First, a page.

More perhaps than any other book in Torah, Deuteronomy is a highly structured work, blending together genres in a composite form that is both unique and inspiring. The sages recognized this explicitly. Elsewhere in the Torah some rabbis held that the juxtaposition of passages – semikhut haparshiyot – was deliberate, so that we can always uncover a principle or proposition from the mere fact that passage Y occurs immediately after passage X. Others, however, did not, holding that ein mukdam ume’uĥar baTorah, meaning, the Torah does not always follow a strict chronological sequence, so there may be no significance to the fact that the passages are in the order they are. Yet everyone agrees that there is precise order and structure in the book of Deuteronomy.16 But what is that order?

Additionally, the sages originally called this book Mishneh Torah, a “second law.” Hence the Greek, Deuteronomy, which means “second law.” But in what sense does the book constitute a second law? Some of the laws Moses states in the book have appeared before; others have not. Is it a repetition of the laws Moses received at Sinai and the Tent of Meeting? Is it something new? What exactly is the meaning of Mishneh Torah?

Moreover, the book represents the speeches Moses delivered in the last month of his life to the generation that would cross the Jordan and enter the Promised Land. Why is it included in the Torah at all? If the Torah is a history book, then we should proceed directly from the end of Numbers, the arrival of the Israelites at the banks of the river Jordan, to the book of Joshua, when they crossed the river and began their conquest of the land. If the Torah is a book of law, then Deuteronomy should just be a collection of laws without all the historical reminiscence and prophecy it contains. What kind of book is Deuteronomy and what is its significance to the Torah as a whole?

A number of archaeological discoveries have thrown new light on these questions. They are the engraved records of ancient treaties between neighboring powers. Among them are the “Stele of the Vultures” commemorating the victory of Eannatum, ruler of Lagash in southern Mesopotamia, over the people of Umma, and the stele of Naram-Sin, king of Kish and Akkad, a treaty with the ruler of Elam. Both date from the third millennium BCE, that is to say, before the time of Abraham.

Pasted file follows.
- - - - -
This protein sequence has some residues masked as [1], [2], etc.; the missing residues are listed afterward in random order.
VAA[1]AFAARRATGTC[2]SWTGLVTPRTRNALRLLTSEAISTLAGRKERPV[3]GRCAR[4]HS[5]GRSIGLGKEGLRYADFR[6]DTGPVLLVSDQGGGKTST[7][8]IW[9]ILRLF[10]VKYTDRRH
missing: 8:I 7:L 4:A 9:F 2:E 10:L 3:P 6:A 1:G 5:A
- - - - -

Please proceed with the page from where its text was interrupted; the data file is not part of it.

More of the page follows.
What the treaties show is the precise form of ancient covenants.

They had six parts:

  1. They began with a preamble, establishing the identity of the person or power initiating the covenant.
  2. This was followed by a historical prologue, reviewing the history of the relationship between the two parties to the covenant.
  3. Then came the provisions of the covenant itself, the stipulations, which were often stated in two forms, (a) general principles and (b) detailed provisions.
  4. There then followed a provision for the covenant to be deposited in a sacred place and read on a regular basis.
  5. Next came the sanctions associated with the covenant, namely the blessings that would follow if it was adhered to, and the curses that would occur if it is broken.
  6. Lastly there was a statement of the witnesses to the agreement – usually the G‑ds of the nations involved.

It is remarkable to note that this structure is mirrored precisely in the book of Deuteronomy. The entire book is, in fact, structured as an extended covenant, on precisely these lines. This is how it works:

1. Preamble 1:1–5 Announces place, time, and person initiating the covenant that follows: Moses on behalf of G‑d.
2. Historical Prologue 1:6–4:49 Moses recapitulates the history that has brought the people to where they are, mostly recalling the events described in the book of Numbers.
3. Stipulations (a) 5:1–11:32
(b) 12:1–26:19
(a) General provisions: Ten Commandments, Shema, etc. Recapitulation of events surrounding the making of the covenant at Sinai.
(b) Specific provisions: the details of the law, with special reference to how they are to be carried out by the people as a whole in the Land of Israel.
4. Deposition and regular reading 27:1–26; 31:1–30 The law is to be inscribed on stone (stele) at Mount Ebal; the Torah written by Moses will be placed in the Ark, to be read in public by the king at a national assembly held every seven years.
5. Sanctions: the blessings and the curses 28:1–69 Chapter 28 states the blessings and curses; 29–30 the actual covenant renewal, together with a statement that even if the people break the covenant and the curses come to pass, return, teshuva, is still possible.
6. Witnesses 30:19–32:1 “Heaven and earth” (Deuteronomy 4:26; 30:19; 31:28; 32:1) serve as witnesses, as does “This song” (Deuteronomy 31:19).

In other words, apart from Moses’ song and blessing of the tribes, with which the book and Moses’ life come to an end, the entire book of Deuteronomy is a covenant on a monumental scale.

We now see the extraordinary nature of the book. It has taken an ancient political formula and used it for an entirely new purpose.

The structure of the book is now clear. It follows precisely the structure of an ancient suzerainty treaty between a strong power, G‑d, and a weak one, the Israelites. Politically, such treaties were well known in the ancient world, but religiously this is unique. For it means that G‑d has taken an entire nation to be His “partners in the work of creation” by showing all humanity what it is to construct a society that honors each individual as the image of G‑d.